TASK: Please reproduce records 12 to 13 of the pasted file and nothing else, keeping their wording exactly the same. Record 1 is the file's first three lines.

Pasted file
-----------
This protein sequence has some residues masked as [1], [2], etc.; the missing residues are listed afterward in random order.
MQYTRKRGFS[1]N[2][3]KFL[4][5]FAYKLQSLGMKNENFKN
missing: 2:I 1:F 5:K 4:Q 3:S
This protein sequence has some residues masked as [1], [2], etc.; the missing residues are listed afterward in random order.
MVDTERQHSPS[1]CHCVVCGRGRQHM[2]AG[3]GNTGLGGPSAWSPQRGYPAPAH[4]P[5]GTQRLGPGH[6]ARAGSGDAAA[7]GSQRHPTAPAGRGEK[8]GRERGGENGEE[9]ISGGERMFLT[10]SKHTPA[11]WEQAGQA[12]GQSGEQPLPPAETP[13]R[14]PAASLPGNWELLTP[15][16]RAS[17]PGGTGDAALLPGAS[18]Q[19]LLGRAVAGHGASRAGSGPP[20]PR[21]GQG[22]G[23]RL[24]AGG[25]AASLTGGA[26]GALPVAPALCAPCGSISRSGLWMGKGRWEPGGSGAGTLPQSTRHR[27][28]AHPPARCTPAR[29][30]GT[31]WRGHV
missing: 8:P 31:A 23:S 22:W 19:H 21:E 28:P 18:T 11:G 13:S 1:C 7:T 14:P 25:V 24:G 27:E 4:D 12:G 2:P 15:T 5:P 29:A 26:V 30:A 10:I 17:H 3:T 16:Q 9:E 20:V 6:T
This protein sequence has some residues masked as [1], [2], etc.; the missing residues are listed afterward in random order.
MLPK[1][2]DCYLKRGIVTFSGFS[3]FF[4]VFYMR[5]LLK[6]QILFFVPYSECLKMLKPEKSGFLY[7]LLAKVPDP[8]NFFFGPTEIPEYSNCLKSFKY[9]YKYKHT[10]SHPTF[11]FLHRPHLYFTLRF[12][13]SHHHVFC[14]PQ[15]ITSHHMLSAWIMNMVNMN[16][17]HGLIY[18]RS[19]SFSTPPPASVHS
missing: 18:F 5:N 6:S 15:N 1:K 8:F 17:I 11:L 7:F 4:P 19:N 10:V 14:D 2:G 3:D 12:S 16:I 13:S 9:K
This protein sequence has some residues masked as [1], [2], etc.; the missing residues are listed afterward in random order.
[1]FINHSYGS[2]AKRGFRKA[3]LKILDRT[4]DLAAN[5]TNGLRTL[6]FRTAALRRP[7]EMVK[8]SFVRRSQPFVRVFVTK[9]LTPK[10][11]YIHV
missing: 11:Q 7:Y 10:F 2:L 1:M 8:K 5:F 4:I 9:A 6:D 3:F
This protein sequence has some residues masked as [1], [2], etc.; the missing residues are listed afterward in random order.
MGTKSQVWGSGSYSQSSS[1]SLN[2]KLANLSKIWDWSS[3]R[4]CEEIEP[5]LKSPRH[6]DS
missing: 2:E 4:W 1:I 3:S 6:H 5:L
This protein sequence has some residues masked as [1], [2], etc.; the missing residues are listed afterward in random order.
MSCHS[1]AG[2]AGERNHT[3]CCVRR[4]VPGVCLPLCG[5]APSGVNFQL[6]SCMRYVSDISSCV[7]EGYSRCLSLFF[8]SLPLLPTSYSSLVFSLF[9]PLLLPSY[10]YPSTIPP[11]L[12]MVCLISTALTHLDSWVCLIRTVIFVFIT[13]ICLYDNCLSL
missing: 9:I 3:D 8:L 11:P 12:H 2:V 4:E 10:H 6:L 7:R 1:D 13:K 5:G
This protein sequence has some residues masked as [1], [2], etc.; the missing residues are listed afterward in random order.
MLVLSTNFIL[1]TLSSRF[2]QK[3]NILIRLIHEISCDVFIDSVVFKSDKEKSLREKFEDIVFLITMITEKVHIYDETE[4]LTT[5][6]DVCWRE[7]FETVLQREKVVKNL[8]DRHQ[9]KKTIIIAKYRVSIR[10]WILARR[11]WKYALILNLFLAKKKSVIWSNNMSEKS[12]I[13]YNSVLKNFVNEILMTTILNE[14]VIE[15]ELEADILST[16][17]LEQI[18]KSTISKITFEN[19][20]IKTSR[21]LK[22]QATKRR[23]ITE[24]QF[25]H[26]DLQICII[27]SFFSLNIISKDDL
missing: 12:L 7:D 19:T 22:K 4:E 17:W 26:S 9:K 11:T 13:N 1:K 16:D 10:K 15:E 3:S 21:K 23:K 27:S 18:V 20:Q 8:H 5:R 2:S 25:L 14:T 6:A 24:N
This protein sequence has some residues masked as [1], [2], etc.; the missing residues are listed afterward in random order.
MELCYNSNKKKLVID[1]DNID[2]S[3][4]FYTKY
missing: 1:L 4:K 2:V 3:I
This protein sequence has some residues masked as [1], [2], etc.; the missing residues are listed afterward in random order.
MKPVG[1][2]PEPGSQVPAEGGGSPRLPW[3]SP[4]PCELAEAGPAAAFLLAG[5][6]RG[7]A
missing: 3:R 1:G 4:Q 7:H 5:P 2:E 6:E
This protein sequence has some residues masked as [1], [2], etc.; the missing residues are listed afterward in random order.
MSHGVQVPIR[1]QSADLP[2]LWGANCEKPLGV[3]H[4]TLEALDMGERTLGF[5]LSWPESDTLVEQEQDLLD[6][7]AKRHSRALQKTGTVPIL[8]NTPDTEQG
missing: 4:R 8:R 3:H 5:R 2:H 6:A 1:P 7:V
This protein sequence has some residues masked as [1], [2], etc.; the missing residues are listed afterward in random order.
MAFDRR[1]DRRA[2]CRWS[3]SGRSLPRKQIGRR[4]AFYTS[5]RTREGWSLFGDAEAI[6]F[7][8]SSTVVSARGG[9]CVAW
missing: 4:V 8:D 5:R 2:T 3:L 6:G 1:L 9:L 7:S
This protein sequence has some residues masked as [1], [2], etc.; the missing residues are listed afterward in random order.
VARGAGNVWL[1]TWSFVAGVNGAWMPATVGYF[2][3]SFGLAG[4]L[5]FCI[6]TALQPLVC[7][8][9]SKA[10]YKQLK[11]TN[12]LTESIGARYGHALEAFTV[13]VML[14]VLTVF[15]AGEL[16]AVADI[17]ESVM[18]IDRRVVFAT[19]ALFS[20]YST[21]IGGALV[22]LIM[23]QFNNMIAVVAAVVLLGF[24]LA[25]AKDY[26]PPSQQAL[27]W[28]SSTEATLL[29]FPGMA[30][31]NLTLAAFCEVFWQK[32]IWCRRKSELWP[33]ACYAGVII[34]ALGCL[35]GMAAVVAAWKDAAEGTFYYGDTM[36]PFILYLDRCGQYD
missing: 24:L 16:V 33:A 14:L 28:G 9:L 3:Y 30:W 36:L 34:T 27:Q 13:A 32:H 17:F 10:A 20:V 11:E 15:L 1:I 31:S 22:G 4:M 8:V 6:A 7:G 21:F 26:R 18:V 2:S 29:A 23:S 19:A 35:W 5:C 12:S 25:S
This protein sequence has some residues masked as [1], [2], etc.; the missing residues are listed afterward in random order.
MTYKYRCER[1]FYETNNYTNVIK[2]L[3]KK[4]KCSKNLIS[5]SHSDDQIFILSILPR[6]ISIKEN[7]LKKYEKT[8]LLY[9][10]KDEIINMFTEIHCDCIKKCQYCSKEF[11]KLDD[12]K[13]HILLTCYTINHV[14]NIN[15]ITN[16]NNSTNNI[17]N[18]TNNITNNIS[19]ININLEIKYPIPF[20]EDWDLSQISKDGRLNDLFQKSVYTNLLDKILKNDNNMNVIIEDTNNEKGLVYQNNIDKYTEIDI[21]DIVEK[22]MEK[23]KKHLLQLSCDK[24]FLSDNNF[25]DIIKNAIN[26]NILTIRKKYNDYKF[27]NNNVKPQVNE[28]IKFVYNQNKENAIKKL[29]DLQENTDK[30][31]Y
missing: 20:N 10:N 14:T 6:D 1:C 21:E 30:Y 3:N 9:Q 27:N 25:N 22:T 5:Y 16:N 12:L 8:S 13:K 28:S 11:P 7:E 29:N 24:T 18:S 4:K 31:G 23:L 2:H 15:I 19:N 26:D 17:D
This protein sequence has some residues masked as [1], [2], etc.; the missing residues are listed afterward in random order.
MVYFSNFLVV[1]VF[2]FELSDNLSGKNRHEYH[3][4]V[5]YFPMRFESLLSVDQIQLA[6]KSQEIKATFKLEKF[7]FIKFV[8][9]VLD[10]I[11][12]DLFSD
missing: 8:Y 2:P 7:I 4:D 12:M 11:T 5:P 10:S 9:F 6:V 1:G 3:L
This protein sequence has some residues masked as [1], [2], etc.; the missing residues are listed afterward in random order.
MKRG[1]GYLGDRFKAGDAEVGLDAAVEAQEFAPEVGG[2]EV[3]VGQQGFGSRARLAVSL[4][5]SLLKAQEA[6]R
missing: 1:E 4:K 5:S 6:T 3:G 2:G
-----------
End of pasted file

This protein sequence has some residues masked as [1], [2], etc.; the missing residues are listed afterward in random order.
VARGAGNVWL[1]TWSFVAGVNGAWMPATVGYF[2][3]SFGLAG[4]L[5]FCI[6]TALQPLVC[7][8][9]SKA[10]YKQLK[11]TN[12]LTESIGARYGHALEAFTV[13]VML[14]VLTVF[15]AGEL[16]AVADI[17]ESVM[18]IDRRVVFAT[19]ALFS[20]YST[21]IGGALV[22]LIM[23]QFNNMIAVVAAVVLLGF[24]LA[25]AKDY[26]PPSQQAL[27]W[28]SSTEATLL[29]FPGMA[30][31]NLTLAAFCEVFWQK[32]IWCRRKSELWP[33]ACYAGVII[34]ALGCL[35]GMAAVVAAWKDAAEGTFYYGDTM[36]PFILYLDRCGQYD
missing: 24:L 16:V 33:A 14:L 28:G 9:L 3:Y 30:W 36:L 34:T 27:Q 13:A 32:H 17:F 10:A 20:V 11:E 15:L 1:I 31:S 22:G 4:M 8:V 6:A 7:G 21:F 26:R 18:V 2:S 29:A 23:S 19:A 35:W 5:C 12:S 25:S
This protein sequence has some residues masked as [1], [2], etc.; the missing residues are listed afterward in random order.
MTYKYRCER[1]FYETNNYTNVIK[2]L[3]KK[4]KCSKNLIS[5]SHSDDQIFILSILPR[6]ISIKEN[7]LKKYEKT[8]LLY[9][10]KDEIINMFTEIHCDCIKKCQYCSKEF[11]KLDD[12]K[13]HILLTCYTINHV[14]NIN[15]ITN[16]NNSTNNI[17]N[18]TNNITNNIS[19]ININLEIKYPIPF[20]EDWDLSQISKDGRLNDLFQKSVYTNLLDKILKNDNNMNVIIEDTNNEKGLVYQNNIDKYTEIDI[21]DIVEK[22]MEK[23]KKHLLQLSCDK[24]FLSDNNF[25]DIIKNAIN[26]NILTIRKKYNDYKF[27]NNNVKPQVNE[28]IKFVYNQNKENAIKKL[29]DLQENTDK[30][31]Y
missing: 20:N 10:N 14:T 6:D 1:C 21:E 30:Y 3:N 9:Q 27:N 25:N 22:T 5:Y 16:N 12:L 8:S 13:K 28:S 11:P 7:E 29:N 24:T 18:S 4:K 31:G 23:L 2:H 15:I 19:N 26:D 17:D